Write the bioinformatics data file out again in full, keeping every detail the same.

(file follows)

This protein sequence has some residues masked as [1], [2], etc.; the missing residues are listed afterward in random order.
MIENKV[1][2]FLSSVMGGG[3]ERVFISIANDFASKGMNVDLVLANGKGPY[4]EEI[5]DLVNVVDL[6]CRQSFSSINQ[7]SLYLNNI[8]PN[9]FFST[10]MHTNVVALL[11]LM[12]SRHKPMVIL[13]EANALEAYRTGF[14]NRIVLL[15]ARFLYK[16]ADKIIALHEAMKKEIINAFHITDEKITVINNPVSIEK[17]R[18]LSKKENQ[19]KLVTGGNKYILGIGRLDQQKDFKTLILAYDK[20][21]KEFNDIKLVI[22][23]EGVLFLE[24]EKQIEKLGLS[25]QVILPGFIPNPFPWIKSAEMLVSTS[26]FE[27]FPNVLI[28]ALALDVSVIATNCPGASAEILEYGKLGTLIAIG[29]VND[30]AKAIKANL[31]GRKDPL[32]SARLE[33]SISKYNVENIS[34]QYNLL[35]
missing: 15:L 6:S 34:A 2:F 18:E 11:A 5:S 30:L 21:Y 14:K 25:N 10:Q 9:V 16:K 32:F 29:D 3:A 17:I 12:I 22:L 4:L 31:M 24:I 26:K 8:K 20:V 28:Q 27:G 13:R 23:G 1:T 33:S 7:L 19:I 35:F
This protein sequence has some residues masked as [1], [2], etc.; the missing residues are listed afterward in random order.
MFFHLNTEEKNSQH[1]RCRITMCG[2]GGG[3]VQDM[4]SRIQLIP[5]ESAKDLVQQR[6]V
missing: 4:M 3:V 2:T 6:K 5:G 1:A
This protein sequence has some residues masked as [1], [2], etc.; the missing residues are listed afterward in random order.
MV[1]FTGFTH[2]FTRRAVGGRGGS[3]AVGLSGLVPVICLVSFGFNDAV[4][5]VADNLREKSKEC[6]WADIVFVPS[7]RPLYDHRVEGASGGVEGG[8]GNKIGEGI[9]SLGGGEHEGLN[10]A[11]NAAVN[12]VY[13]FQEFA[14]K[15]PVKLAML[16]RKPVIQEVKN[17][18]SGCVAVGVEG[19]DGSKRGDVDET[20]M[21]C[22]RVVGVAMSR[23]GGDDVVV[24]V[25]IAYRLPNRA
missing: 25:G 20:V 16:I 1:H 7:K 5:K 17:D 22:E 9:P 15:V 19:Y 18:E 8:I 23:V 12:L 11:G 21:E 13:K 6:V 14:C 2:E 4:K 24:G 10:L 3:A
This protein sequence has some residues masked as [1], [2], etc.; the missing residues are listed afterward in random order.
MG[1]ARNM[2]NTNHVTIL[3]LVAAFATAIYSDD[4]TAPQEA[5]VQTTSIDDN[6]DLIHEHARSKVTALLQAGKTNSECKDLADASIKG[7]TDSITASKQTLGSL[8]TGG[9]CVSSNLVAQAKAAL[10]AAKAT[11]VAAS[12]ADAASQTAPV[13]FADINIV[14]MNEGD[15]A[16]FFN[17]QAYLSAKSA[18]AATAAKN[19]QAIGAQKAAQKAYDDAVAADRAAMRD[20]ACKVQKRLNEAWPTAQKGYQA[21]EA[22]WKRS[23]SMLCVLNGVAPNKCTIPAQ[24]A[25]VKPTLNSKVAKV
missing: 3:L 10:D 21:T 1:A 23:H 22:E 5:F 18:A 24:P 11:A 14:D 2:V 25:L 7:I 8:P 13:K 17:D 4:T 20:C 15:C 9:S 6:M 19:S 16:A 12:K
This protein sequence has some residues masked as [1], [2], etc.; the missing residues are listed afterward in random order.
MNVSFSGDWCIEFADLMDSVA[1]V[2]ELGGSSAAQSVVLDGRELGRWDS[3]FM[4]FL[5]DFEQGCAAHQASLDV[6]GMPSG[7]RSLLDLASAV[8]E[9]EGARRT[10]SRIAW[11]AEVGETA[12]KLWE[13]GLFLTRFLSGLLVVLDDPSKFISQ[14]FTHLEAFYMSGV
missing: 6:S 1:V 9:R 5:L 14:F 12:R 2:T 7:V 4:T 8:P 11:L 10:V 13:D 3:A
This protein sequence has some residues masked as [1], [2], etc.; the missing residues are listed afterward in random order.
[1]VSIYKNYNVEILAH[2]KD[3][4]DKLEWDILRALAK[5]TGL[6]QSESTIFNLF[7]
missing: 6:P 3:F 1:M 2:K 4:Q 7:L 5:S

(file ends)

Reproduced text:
This protein sequence has some residues masked as [1], [2], etc.; the missing residues are listed afterward in random order.
MIENKV[1][2]FLSSVMGGG[3]ERVFISIANDFASKGMNVDLVLANGKGPY[4]EEI[5]DLVNVVDL[6]CRQSFSSINQ[7]SLYLNNI[8]PN[9]FFST[10]MHTNVVALL[11]LM[12]SRHKPMVIL[13]EANALEAYRTGF[14]NRIVLL[15]ARFLYK[16]ADKIIALHEAMKKEIINAFHITDEKITVINNPVSIEK[17]R[18]LSKKENQ[19]KLVTGGNKYILGIGRLDQQKDFKTLILAYDK[20][21]KEFNDIKLVI[22][23]EGVLFLE[24]EKQIEKLGLS[25]QVILPGFIPNPFPWIKSAEMLVSTS[26]FE[27]FPNVLI[28]ALALDVSVIATNCPGASAEILEYGKLGTLIAIG[29]VND[30]AKAIKANL[31]GRKDPL[32]SARLE[33]SISKYNVENIS[34]QYNLL[35]
missing: 15:L 6:S 34:A 2:F 18:E 11:A 5:S 30:L 21:Y 14:K 25:N 10:Q 9:V 16:K 32:F 29:D 3:A 17:I 12:I 22:L 4:L 31:M 24:I 26:K 8:K 20:V 28:Q 27:G 13:R 23:G 1:T 33:S 7:L 19:I 35:F
This protein sequence has some residues masked as [1], [2], etc.; the missing residues are listed afterward in random order.
MFFHLNTEEKNSQH[1]RCRITMCG[2]GGG[3]VQDM[4]SRIQLIP[5]ESAKDLVQQR[6]V
missing: 4:M 3:V 2:T 6:K 5:G 1:A
This protein sequence has some residues masked as [1], [2], etc.; the missing residues are listed afterward in random order.
MV[1]FTGFTH[2]FTRRAVGGRGGS[3]AVGLSGLVPVICLVSFGFNDAV[4][5]VADNLREKSKEC[6]WADIVFVPS[7]RPLYDHRVEGASGGVEGG[8]GNKIGEGI[9]SLGGGEHEGLN[10]A[11]NAAVN[12]VY[13]FQEFA[14]K[15]PVKLAML[16]RKPVIQEVKN[17][18]SGCVAVGVEG[19]DGSKRGDVDET[20]M[21]C[22]RVVGVAMSR[23]GGDDVVV[24]V[25]IAYRLPNRA
missing: 25:G 20:V 16:I 1:H 7:K 5:K 17:D 22:E 9:P 15:V 19:Y 18:E 8:I 23:V 12:L 11:G 21:E 13:K 6:V 14:C 2:E 4:K 24:G 10:L 3:A
This protein sequence has some residues masked as [1], [2], etc.; the missing residues are listed afterward in random order.
MG[1]ARNM[2]NTNHVTIL[3]LVAAFATAIYSDD[4]TAPQEA[5]VQTTSIDDN[6]DLIHEHARSKVTALLQAGKTNSECKDLADASIKG[7]TDSITASKQTLGSL[8]TGG[9]CVSSNLVAQAKAAL[10]AAKAT[11]VAAS[12]ADAASQTAPV[13]FADINIV[14]MNEGD[15]A[16]FFN[17]QAYLSAKSA[18]AATAAKN[19]QAIGAQKAAQKAYDDAVAADRAAMRD[20]ACKVQKRLNEAWPTAQKGYQA[21]EA[22]WKRS[23]SMLCVLNGVAPNKCTIPAQ[24]A[25]VKPTLNSKVAKV
missing: 3:L 10:D 21:T 1:A 23:H 22:E 5:F 18:A 24:P 11:A 14:D 2:V 25:L 7:I 8:P 13:K 17:D 4:T 20:C 15:C 9:S 6:M 19:S 16:A 12:K
This protein sequence has some residues masked as [1], [2], etc.; the missing residues are listed afterward in random order.
MNVSFSGDWCIEFADLMDSVA[1]V[2]ELGGSSAAQSVVLDGRELGRWDS[3]FM[4]FL[5]DFEQGCAAHQASLDV[6]GMPSG[7]RSLLDLASAV[8]E[9]EGARRT[10]SRIAW[11]AEVGETA[12]KLWE[13]GLFLTRFLSGLLVVLDDPSKFISQ[14]FTHLEAFYMSGV
missing: 6:S 1:V 9:R 5:L 14:F 12:R 2:T 7:V 4:T 8:P 11:L 10:V 13:D 3:A
This protein sequence has some residues masked as [1], [2], etc.; the missing residues are listed afterward in random order.
[1]VSIYKNYNVEILAH[2]KD[3][4]DKLEWDILRALAK[5]TGL[6]QSESTIFNLF[7]
missing: 6:P 3:F 1:M 2:K 4:Q 7:L 5:S